When you no longer need the SDK — generally, at application shutdown time — you can shut it down by calling Epic.OnlineServices.Platform.PlatformInterface.Release to release your Platform Interface instance, and then Epic.OnlineServices.Platform.PlatformInterface.Shutdown to complete the shutdown process. This process is final; Epic.OnlineServices.Platform.PlatformInterface.Release puts the SDK into a finalized state, and you cannot acquire another Platform Interface handle or reinitialize the SDK after that point. For this reason, we advise against shutting down the EOS SDK until application shutdown.

Some editor environments, including Unity, load external libraries like EOS during editor startup and do not unload them until the editor shuts down. In these cases, you should not call Epic.OnlineServices.Platform.PlatformInterface.Release or Epic.OnlineServices.Platform.PlatformInterface.Shutdown at the end of an in-editor play session, because you will be unable to initialize the SDK successfully in any future session without restarting the editor. In addition, because these editor environments use one continuous instance of the SDK, operations that began right before the end of a play session could finish and trigger callbacks in the following session.


Most callback data structures and some return values use Epic.OnlineServices.Result to convey the results of SDK operations. Make sure to use this to handle errors and ensure operations are performing as expected.


The SDK outputs useful debugging information through an internal interface. To enable this feature, set up Epic.OnlineServices.Logging.LoggingInterface as early as possible, preferably immediately after initializing the SDK, by calling Epic.OnlineServices.Logging.LoggingInterface.SetLogLevel with parameters indicating the level of detail you require, followed by Epic.OnlineServices.Logging.LoggingInterface.SetCallback with a callback function to receive log information. This feature can provide insight into internal operations and can help with identifying the causes of unexpected behaviors you may encounter.

Unmanaged Memory

In the SDK in C, some APIs such as EOS_Leaderboards_CopyLeaderboardDefinitionByIndex pass out structs of data that must be manually released. In the SDK in C#, you don’t need to concern yourself with releasing these structs as they are automatically handled by the wrapper’s marshaling code.

In the SDK in C, some APIs such as EOS_Presence_CreatePresenceModification pass out handles that let you set data in memory that is owned by the SDK library. These handles must be manually released. In the SDK in C#, these handles are represented by objects with an underlying type of Epic.OnlineServices.Handle, and contain functions that let you set the unmanaged data. They also contain a Release function that you must manually call when you are finished with it.

Custom Memory Delegates

On some platforms, such as consoles, the SDK requires you to implement your own allocate, reallocate, and release functions. Because the SDK will call these functions with very high frequency, it is highly performant for the SDK to be able to access them directly without being routed through delegates in managed code.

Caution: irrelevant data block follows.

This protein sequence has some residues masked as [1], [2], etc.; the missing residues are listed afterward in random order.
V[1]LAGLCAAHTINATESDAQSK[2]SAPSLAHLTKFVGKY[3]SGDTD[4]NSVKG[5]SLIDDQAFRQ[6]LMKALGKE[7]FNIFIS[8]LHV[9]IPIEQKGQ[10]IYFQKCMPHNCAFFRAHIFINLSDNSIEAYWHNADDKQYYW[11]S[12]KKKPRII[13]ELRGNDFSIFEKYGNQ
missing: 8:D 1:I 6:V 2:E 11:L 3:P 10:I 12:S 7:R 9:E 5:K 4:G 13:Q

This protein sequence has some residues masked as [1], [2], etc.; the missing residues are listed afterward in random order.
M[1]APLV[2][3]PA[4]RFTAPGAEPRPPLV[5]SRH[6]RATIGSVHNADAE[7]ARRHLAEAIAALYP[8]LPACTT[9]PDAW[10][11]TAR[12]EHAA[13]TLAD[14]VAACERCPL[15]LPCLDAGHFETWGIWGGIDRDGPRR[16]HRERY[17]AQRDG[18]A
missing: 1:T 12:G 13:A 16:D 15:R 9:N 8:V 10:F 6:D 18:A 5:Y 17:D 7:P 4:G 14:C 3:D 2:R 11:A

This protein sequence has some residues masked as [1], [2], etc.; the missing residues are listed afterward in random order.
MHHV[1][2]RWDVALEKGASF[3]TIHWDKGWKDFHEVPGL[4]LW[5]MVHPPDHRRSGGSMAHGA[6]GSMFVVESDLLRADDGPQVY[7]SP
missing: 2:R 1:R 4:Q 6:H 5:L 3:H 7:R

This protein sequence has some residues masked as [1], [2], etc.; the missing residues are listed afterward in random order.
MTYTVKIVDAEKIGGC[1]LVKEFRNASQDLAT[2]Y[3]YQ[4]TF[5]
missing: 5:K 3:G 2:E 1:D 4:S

You have the option to pass these functions into the SDK when initializing the platform with Epic.OnlineServices.Platform.InitializeOptions. It is recommended that you:

  1. Create a native library and implement the 3 memory functions,
  2. For each of the 3 memory functions, implement an export function that returns a pointer to the memory function,
  3. Before initializing the platform in C#, call the export functions, and set the returned IntPtr values to the options struct.

The following sample code demonstrates the structure of what your native library may look like:

And the following sample code demonstrates what the C# bindings may look like:


The SDK is not currently thread safe. We recommend that all calls to the SDK come from your application's main thread. At this time, we recommend against using async, await, Thread, Task, or similar patterns.

The EOS Overlay

To use the EOS Overlay in your application, complete the following before any graphics devices are created:

  1. Load the SDK library into memory
  2. Initialize with EOS_Initialize
  3. Create your platform with EOS_Platform_Create

In Unity, one way you can achieve this is by creating a low-level native rendering plugin. At a minimum, you will need to:

  1. Create a native library with a name prefixed with GfxPlugin,
  2. Add an export function named UnityPluginLoad(void*) that loads the SDK library and invokes EOS_Initialize and EOS_Platform_Create successfully,
  3. Add an export function to return the created platform interface handle back to C# when needed, where it can be used to construct a new instance of Epic.OnlineServices.Platform.PlatformInterface.

The EOS overlay is not supported in editor environments such as the Unity editor. It is recommended that you explicitly disable the overlay in editor environments to prevent unintended behavior.